Dugald Louis Poppelwell was born on 2 July 1863 at his parents’ farm, Sunwick, at Tokomairiro, South Otago, New Zealand. He was the 10th of 12 children of William Poppelwell, a Scottish mariner turned farmer, and his wife, Catherine Robertson McLachlan. From 1853 they farmed Sunwick, establishing a home generous in its hospitality to travellers and known as a centre for local Catholics. Dugald attended school in Milton from 1869 and continued at the Christian Brothers' Boys' School in Dunedin; he was winner of Bishop Moran's scholarship in 1878. He then worked on the family's Mount Misery run, and later became a law clerk in the office of Donald Reid in Milton. He was appointed lieutenant in the Bruce Rifle Volunteers in 1887. From 1889 to 1891 he studied law at the University of Otago, and after being admitted as a lawyer moved to Gore and set up in practice in 1892. He married Nora Green at Gore on 10 April 1894.
A busy legal career soon brought Poppelwell to local prominence. A Liberal in politics, he was several times asked to stand for Parliament, but never accepted. He was elected to the Gore Borough Council in 1893 and became mayor in 1895. He served on the council again from 1900 to 1903 and as mayor four times from 1904 to 1931. He was made a justice of the peace in 1904. Poppelwell was involved in establishing many major public works in Gore. A traffic bridge was erected to serve the main highway; drainage and electricity schemes were launched; and public gardens were laid out by David Tannock, superintendent of reserves in Dunedin. Poppelwell was also responsible for having the government set aside 200 acres of the undisposed part of Croydon Bush as a public reserve. The area was added to later, and the native bush reserve on the flanks of Gore's Hokonui Hills now comprises 2,334 acres.
Dugald Poppelwell was a pioneer in botanical exploration in the southern South Island, Stewart Island and the offshore islands. He was also active in ecology at a time when the foundations of that science were being established in New Zealand, and wrote on the effects of acclimatisation and on other aspects of conservation. Seventeen of his papers were published in the Transactions and Proceedings of the New Zealand Institute. In 1924 his timely intervention saved the Bowen Falls at Milford Sound from being harnessed for hydroelectric power. He lectured to the Otago Institute and other organisations, published his views in newspaper articles and pamphlets, and was a member of the council of the Southland Acclimatisation Society. In 1925 he was a member of the Maori, Natural History and Old Identities' Committee at the New Zealand and South Seas International Exhibition in Dunedin. His wide knowledge and appreciation of native plants was shared with local groups on tramping trips when, fit and enthusiastic, he would stride out ahead.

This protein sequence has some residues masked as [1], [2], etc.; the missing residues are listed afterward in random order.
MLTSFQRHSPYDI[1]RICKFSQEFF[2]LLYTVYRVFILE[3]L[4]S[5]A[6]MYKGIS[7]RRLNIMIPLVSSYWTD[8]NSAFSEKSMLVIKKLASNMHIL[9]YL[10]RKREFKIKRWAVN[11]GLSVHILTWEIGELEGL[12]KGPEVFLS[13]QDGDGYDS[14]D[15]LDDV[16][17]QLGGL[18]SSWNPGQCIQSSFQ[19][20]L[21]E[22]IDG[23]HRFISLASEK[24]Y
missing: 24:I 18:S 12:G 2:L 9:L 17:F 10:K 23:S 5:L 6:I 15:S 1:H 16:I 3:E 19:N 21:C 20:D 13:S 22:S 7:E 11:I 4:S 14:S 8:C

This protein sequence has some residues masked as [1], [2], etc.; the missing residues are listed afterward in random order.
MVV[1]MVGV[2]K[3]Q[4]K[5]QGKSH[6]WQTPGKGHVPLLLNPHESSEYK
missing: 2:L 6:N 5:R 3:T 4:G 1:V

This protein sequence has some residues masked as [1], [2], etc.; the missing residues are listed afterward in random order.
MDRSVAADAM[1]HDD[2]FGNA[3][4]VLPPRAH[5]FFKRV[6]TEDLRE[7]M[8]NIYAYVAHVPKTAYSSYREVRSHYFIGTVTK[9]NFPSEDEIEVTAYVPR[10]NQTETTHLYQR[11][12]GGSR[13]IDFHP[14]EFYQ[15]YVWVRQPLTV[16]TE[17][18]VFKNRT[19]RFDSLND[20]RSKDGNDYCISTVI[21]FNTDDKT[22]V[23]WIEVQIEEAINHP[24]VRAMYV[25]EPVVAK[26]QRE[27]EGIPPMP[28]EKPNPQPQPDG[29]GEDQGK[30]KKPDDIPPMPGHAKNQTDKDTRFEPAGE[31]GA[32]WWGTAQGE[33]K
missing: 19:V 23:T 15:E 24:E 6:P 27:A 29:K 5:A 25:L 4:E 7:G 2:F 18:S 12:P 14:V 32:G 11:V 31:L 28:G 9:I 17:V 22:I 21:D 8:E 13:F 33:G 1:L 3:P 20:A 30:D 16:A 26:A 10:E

Dugald Poppelwell engrossed himself in many aspects of the life of Gore. He was active in the administration of several sporting bodies, including terms as steward and president of the Gore Racing Club. He was instrumental in establishing Seddon Memorial Hospital in 1909 and in converting the Athenaeum into the Gore Coronation Public Library. The first president of the Gore Club and of the Gore Chamber of Commerce, he was a member of the Gore and Surrounding Districts Early Settlers' Association, the Gore Agricultural and Pastoral Association, the Gore High School board of governors and the local Domain Board. For 10 years he was a lieutenant in the Gore Volunteers. During his long career he held almost every public office in the town. He became a senior member of the Bar and was president of the Southland District Law Society. In 1935 he received the King George V Silver Jubilee Medal.
Poppelwell was always actively involved in the affairs of the Catholic church. He was the first secretary of the local branch of the Hibernian society, and when the New Zealand Catholic Federation was formed he was a delegate; he served as vice president for a year, and president from 1914 to 1919. He was awarded the Papal Cross in 1916.
Dugald Poppelwell was smooth-featured in appearance, with a broad moustache and high forehead. He was fond of relaxing to music. In a happy marriage, he and his wife brought up three sons, William, Harold and Dugald, and two daughters, Moana and Mary, who became Sisters of Mercy. He died on 23 September 1939 at his home at Gore, survived by his wife and children. For over 40 years Dugald Poppelwell had been intimately involved with his town and community and was responsible for much of its development.